China Table of Contents
Schools have been established by government departments, businesses, trade unions, academic societies, democratic parties (see Glossary), and other organizations. In 1984 about 70 percent of China's factories and enterprises supported their own part-time classes, which often were referred to as workers' colleges. In Beijing alone, more than ninety adult-education schools with night schools enrolled tens of thousands of students. More than 20,000 of these students graduated annually from evening universities, workers' colleges, television universities, and correspondence schools--more than twice the number graduating from regular colleges and universities. The government spent -Y200 (for value of the yuan--see Glossary) to -Y500 per adult education student and at least -1,000 per regular university student. In 1984 approximately 1.3 million students enrolled in television, correspondence, and evening universities, about a 30-percent increase over 1983.
Spare-time education for workers and peasants and literacy classes for the entire adult population were other components of basic education. Spare-time education included a very broad range of educational activities at all levels. Most spare-time schools were sponsored by factories and run for their own workers; they provided fairly elementary education, as well as courses to upgrade technical skills. Most were on-the-job training and retraining courses, a normal part of any industrial system. These schools continually received publicity in the domestic media as a symbol of social justice, but it was unclear whether they received adequate resources to achieve this end.
China's educational television system began in 1960 but was suspended during the Cultural Revolution in 1966. In 1979 the Central Radio and Television University was established in Beijing with branches in twenty-eight provincial-level universities. Many Central Radio and Television University students are recent seniormiddle -school graduates who scored just below the cut-off point for admission to conventional colleges and universities. Full-time (who take four courses) and part-time students (two courses) have at least two years' work experience, and they return to their jobs after graduation. Spare-time students (one course) study after work. Students whose work units grant them permission to study in a television university are paid their normal wages; expenses for most of their books and other educational materials are paid for by the state. A typical Central Radio and Television University student spends up to six hours a day over a three-year period watching lectures on videotapes produced by some of the best teachers in China. These lectures are augmented by face-to-face tutoring by local instructors and approximately four hours of homework each evening. The major problem with the system is that there are too few television sets.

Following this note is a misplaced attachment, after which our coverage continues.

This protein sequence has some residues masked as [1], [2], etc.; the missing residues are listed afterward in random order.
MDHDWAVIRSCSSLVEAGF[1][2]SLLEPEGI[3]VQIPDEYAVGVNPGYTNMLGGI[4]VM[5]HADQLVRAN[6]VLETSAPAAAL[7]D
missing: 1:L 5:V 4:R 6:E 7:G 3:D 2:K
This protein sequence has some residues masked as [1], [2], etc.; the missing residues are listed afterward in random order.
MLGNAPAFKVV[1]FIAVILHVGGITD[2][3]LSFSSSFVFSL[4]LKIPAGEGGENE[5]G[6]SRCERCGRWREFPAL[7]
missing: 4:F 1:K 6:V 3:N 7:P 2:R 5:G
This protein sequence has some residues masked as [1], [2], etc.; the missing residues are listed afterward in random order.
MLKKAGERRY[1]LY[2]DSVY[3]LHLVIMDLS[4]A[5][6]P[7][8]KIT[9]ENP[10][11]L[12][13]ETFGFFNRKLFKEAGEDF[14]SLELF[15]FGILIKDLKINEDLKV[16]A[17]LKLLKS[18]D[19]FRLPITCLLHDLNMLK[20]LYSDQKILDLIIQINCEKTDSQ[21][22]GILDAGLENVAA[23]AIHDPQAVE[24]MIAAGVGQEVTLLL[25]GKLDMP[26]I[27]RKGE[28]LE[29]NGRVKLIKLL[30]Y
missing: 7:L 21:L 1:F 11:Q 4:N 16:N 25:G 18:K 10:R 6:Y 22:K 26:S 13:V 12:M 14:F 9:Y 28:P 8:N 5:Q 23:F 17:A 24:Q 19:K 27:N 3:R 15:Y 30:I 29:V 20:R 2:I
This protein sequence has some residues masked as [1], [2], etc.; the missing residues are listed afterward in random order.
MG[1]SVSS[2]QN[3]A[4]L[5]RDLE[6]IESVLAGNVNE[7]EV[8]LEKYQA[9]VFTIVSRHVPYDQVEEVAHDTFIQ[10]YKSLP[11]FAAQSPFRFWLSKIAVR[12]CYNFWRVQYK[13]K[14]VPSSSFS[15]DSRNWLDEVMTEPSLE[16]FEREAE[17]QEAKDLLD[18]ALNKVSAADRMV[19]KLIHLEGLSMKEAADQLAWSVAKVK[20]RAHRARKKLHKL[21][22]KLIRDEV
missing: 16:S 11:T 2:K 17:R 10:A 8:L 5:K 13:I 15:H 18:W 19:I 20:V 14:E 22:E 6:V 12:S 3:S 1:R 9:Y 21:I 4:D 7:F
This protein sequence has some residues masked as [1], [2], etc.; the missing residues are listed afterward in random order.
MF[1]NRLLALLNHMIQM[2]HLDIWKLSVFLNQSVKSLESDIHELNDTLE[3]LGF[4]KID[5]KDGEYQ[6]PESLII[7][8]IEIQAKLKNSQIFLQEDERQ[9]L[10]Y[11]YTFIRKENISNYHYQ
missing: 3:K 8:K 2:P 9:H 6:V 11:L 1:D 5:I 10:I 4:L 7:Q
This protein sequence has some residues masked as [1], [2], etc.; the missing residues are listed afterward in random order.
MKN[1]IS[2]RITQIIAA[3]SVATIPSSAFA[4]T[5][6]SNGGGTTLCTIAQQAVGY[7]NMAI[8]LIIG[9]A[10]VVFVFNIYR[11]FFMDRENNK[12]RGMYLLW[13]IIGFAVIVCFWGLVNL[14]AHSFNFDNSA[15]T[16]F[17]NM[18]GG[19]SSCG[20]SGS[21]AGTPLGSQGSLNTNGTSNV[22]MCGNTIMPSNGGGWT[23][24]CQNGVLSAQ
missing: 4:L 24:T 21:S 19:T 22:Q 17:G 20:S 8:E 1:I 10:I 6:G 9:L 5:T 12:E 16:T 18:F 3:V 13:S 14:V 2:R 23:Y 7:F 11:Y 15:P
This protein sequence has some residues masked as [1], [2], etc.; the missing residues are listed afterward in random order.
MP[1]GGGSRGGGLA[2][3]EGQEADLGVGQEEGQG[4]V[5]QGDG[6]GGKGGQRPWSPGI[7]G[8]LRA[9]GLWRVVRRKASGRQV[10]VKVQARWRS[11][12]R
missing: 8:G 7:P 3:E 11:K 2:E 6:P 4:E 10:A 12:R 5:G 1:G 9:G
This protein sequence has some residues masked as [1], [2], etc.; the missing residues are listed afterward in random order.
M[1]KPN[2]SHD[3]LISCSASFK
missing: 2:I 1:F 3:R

In 1987 the Central Television and Radio University had its programs produced, transmitted and financed by the Ministry of Radio, Cinema, and Television (see Telecommunications Services , ch. 8). The State Education Commission developed its curriculum and distributed its printed support materials. Curriculum included both basic, general-purpose courses in science and technology and more specialized courses. Programs in English-language instruction were particularly popular. The Central Television and Radio University offered more than 1,000 classes in Beijing and its suburbs and 14 majors in 2- to 3-year courses through 56 working centers. Students who passed final examinations were given certificates entitling them to the same level of remuneration as graduates of regular, full-time colleges and universities. The state gave certain allowances to students awaiting jobs during their training period.
Data as of July 1987
China Table of Contents